Colorado Goes Crazy For Solar Gardens

It’s safe to say there’s a hunger for community-owned solar power in Colorado.

Thirty minutes after it opened, all 4.5 megawatts of Xcel’s Solar Rewards Community program were filled – and then some – as developers looking to bring solar to utility customers unable to put panels on their own homes and businesses leaped at the new opportunity.

solar gardens colorado

Mid Valley Solar Array, near El Jebel, Colorado. (image via Clean Energy Collective)

Under the first round of this “solar garden” offering, groups that get in – profits or nonprofits – can develop solar installations up to 500 kilowatts in size (to give you an idea of how big that is, the typical single-home system might be 2 to 5 kW). Xcel pays the developer for the power and the renewable energy credits produced; the developer sells or leases an interest in the installation to subscribers; and subscribers receive credit on their Xcel electrical bill for the energy generated by the system.

“The success of this initial offering and the fact that it subscribed so quickly clearly shows that this is a beneficial and desirable program for our Colorado customers,” David Eves, president & CEO of Xcel’s Public Service Company of Colorado, said in a statement. “Solar Rewards Community makes solar energy available to a new, broad group of customers and we are pleased with the interest shown.”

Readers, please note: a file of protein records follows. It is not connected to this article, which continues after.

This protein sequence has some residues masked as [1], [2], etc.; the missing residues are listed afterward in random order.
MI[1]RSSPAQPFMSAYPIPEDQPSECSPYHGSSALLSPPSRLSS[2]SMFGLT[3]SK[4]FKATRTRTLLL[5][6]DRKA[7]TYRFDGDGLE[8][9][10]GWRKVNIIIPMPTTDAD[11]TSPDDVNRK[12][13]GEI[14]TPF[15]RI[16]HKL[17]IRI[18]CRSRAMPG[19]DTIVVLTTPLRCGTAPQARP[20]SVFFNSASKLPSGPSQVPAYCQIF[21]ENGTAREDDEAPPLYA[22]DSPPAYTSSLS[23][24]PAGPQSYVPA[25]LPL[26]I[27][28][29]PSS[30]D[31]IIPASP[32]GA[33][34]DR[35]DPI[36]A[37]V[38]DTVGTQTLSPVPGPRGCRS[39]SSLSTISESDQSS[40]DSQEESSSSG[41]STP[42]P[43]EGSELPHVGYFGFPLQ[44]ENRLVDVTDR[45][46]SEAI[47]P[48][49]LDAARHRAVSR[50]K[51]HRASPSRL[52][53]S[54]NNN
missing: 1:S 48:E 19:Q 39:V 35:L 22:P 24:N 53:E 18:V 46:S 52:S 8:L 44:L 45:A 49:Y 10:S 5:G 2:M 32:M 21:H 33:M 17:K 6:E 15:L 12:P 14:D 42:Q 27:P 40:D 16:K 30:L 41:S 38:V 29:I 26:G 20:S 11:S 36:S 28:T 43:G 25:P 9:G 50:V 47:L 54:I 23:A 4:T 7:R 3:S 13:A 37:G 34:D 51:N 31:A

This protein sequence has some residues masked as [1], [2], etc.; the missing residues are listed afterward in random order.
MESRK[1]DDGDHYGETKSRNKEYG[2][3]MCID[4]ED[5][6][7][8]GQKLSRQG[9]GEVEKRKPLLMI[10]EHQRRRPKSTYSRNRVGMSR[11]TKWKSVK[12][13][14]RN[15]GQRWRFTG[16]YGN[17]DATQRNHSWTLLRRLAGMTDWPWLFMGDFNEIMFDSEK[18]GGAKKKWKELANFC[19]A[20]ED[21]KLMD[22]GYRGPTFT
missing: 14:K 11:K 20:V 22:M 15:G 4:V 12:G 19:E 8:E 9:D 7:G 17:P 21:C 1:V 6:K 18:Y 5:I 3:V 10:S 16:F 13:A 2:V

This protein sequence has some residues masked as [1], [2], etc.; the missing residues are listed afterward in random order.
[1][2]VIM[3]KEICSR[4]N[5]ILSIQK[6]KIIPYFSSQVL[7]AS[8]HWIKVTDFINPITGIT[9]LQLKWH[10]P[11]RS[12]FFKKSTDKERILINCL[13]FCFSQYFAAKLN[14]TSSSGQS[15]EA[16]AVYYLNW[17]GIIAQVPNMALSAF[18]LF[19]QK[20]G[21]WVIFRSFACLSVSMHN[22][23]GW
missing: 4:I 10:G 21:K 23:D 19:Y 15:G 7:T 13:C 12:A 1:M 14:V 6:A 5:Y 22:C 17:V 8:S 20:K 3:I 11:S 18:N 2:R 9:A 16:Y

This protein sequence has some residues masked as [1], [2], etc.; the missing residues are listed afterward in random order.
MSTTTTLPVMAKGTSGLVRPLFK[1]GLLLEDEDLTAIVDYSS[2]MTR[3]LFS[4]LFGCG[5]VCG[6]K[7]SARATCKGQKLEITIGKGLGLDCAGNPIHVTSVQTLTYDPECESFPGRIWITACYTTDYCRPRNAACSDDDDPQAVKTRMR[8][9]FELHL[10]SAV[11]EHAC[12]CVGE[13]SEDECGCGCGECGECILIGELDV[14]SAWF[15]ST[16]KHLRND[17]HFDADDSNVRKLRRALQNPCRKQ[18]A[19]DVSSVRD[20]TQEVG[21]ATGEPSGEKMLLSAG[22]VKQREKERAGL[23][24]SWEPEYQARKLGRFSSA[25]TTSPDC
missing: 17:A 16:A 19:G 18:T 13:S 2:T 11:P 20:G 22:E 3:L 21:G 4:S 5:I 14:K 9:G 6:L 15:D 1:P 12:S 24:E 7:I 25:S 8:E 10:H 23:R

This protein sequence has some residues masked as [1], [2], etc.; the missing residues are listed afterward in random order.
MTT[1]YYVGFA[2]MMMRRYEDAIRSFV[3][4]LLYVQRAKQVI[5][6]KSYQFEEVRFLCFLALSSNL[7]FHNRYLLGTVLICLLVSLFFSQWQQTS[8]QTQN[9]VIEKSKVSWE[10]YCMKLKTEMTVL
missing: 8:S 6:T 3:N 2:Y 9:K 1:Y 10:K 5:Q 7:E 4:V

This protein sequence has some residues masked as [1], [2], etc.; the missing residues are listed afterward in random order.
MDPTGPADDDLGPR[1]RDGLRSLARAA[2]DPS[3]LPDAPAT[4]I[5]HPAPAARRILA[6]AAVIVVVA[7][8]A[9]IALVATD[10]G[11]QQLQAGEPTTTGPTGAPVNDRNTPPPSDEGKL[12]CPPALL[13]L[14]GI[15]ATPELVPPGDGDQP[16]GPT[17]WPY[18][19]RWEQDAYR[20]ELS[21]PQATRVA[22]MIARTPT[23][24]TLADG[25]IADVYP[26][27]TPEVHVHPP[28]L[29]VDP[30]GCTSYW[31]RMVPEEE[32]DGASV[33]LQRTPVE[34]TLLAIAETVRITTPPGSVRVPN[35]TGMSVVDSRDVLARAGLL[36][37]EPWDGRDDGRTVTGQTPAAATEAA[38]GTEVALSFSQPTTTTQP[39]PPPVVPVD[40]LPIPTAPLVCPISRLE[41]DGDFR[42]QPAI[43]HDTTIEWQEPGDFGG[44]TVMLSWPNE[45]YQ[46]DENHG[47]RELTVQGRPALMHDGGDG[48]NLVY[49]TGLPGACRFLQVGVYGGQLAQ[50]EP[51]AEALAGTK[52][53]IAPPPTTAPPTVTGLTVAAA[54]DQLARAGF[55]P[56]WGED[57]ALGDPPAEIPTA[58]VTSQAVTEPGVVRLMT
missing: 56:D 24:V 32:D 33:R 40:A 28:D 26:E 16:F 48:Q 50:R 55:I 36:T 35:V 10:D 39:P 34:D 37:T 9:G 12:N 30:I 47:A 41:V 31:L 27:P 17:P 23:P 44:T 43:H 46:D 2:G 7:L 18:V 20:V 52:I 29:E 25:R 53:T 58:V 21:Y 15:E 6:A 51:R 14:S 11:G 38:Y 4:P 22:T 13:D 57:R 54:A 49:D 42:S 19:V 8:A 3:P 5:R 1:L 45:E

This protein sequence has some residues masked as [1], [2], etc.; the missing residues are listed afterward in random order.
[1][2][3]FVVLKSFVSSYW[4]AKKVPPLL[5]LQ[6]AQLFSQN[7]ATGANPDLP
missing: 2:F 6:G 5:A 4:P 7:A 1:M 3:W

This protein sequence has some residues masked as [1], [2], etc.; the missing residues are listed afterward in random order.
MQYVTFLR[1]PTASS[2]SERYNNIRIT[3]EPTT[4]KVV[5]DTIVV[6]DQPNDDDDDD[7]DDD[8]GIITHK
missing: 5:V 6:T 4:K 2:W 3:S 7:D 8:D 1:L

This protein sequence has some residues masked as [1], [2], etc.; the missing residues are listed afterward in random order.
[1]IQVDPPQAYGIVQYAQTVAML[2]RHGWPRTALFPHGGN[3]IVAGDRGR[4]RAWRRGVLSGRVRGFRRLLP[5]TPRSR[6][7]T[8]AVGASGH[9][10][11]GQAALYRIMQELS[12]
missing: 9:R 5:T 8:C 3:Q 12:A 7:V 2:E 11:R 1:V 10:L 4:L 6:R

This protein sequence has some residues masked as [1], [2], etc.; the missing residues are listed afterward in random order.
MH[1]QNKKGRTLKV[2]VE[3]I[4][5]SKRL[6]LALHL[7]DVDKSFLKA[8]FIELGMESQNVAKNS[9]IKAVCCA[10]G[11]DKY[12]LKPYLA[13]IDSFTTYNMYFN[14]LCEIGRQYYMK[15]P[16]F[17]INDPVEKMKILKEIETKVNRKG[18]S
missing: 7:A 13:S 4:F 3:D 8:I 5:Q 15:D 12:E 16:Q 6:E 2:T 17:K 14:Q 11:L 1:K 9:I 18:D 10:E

Xcel this year is looking to offer 9 megawatts through the solar garden program, the maximum allowed by law. Half that amount is going for small solar, while the other half is set aside for competitive bidding among developers looking to build systems ranging from 500 kW to 2 MW. The company said it is seeking approval to offer another 9 MW next year.

Community-based solar isn’t new – the U.S. Department of Energy lists a number of cities, utility districts and the like who offer programs. Those programs are generally small and narrowly structured by the utility itself (as in, say, Arizona). The Colorado program, by contrast, allows the subscriber organization to organize itself within broad outlines (except for low-income subscribers, who must make up 5 percent of each installation’s allocation, subscribers must go in for a minimum of one 1 kW, and no single subscriber can have more than 40 percent of the total).

One organization taking advantage of the new Xcel program in a big way is Clean Energy Collective, out of Carbondale, Colo. While Xcel hasn’t yet released the full roster of organizations accepted into the program, Clean Energy Collective said it was awarded six gardens totaling 2.5 MW – nearly two-thirds of the total.

Pete Danko is a writer and editor based in Portland, Oregon. His work has appeared in Breaking Energy, National Geographic's Energy Blog, The New York Times, San Francisco Chronicle and elsewhere.


  • Reply August 20, 2012

    Rich Mignogna

    When we were in the midst of the rule making for solar gardens at the PUC, we knew this would be a very popular program. What will be interesting will be to see the number of folks who subscribe and what the terms will be for subscribers. Financial feasibility depends on having the development fully subscribed.

    • Reply August 21, 2012


      Indeed, the details and follow through will be very interesting. Thanks for your comment, Rich.

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